Faafu Atoll - also known as Northern Nilande Atoll - is a small group of 23 islands about 120 kilometres south west of the capital of the Maldives, Male. Only one island, Filitheyo, has been developed as a luxury tourist resort. Five islands in the atoll that are inhabited by local people, including Nilandhoo, where the explorer Thor Heyerdahl uncovered important archaeological evidence of the pre-Islamic culture of the Maldives.
The sole resort island of Filitheyo is a tropical paradise worthy of a magazine cover - a small but perfectly-formed coral cay shaded by coconut palms and lush exotic forest, encircled by white sand beaches and clear, warm azure waters. The eco-styled resort buildings match the idyllic surroundings, with thatched wooden villas scattered among the palms beside the beaches, or built on stilts out over the reef-sheltered waters of the island's lagoon. All the villas are built on the western side of the island, and so each enjoys amazing views of the setting sun and the open ocean horizon. The villas are furnished to a very high standard, and the resort is a perfect choice visitors who want to experience a touch of nature tinged with luxury.
Filitheyo is situated on the eastern edge of Faafu Atoll, a 30-minute seaplane flight from the international airport at Malé - which means visitors have have more time to relax on the beach and enjoy the resort facilities. There are several bars and restaurants to suit different tastes, including the Sunset Bar on the waterfront on the western side of the island, where guests gather at the day's end to enjoy tropical cocktails blended with fresh fruit. Other facilities include a swimming pool and poolside bar, badminton and beach volleyball courts, a fitness centre, and a health spa offering Asian-inspired and traditional local treatments. The resort also has internet access, and there is a doctor in attendance on the island.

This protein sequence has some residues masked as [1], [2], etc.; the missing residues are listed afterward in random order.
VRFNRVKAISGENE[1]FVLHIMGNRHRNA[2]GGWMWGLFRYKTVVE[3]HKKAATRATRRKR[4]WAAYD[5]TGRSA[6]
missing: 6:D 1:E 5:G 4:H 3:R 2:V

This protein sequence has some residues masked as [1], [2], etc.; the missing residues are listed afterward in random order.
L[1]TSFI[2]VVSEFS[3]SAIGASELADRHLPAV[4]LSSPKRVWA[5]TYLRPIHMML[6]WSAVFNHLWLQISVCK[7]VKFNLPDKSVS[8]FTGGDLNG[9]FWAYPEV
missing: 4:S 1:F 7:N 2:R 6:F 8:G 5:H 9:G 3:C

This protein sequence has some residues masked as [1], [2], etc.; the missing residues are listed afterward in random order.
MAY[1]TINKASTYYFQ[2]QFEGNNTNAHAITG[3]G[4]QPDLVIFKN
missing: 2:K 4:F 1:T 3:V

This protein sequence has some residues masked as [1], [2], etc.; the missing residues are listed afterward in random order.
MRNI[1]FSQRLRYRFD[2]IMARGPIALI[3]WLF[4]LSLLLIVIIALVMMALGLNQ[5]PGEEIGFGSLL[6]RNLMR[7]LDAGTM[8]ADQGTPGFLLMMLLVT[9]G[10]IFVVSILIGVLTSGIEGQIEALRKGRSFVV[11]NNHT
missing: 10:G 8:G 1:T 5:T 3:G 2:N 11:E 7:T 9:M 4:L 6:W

The beaches are the focus of activities during the day, and the resort has facilities for sailing, kayaking, snorkelling, and scuba diving. Traditional dhoni sailing boats are on hand to carry ferry to the nearby uninhabited islands of the atoll, for a romantic picnic or a private stroll on a secluded and empty beach. The outer reefs of Faafu Atoll are swept by gentle currents that bring many large pelagic sea species close to the islands, such as whale sharks and manta rays, making these waters very popular with divers, and the resort's dive school can arrange training and guided tours of the best local dive sites.
The island of Nilandhoo at the southern tip of Faafu Atoll was the scene of explorations by the Norwegian geographer Thor Heyerdahl, who identified the remains of seven Hindu temples on the island, dating from before the conversion of the Maldives to Islam in the late 12th Century. Heyerdahl believed that the pre-Islamic Maldivian culture had spread from Sri Lanka, carried by an ancient sea-fearing civilization that influenced the cultures of South America and Easter Island - although his theory might be deemed "romantic" by most modern historians. Today Nilandhoo is famous for its 800 year-old mosque, founded by the sultan who introduced Islam to the Maldives and built from the coral stones of the island's ruined temples.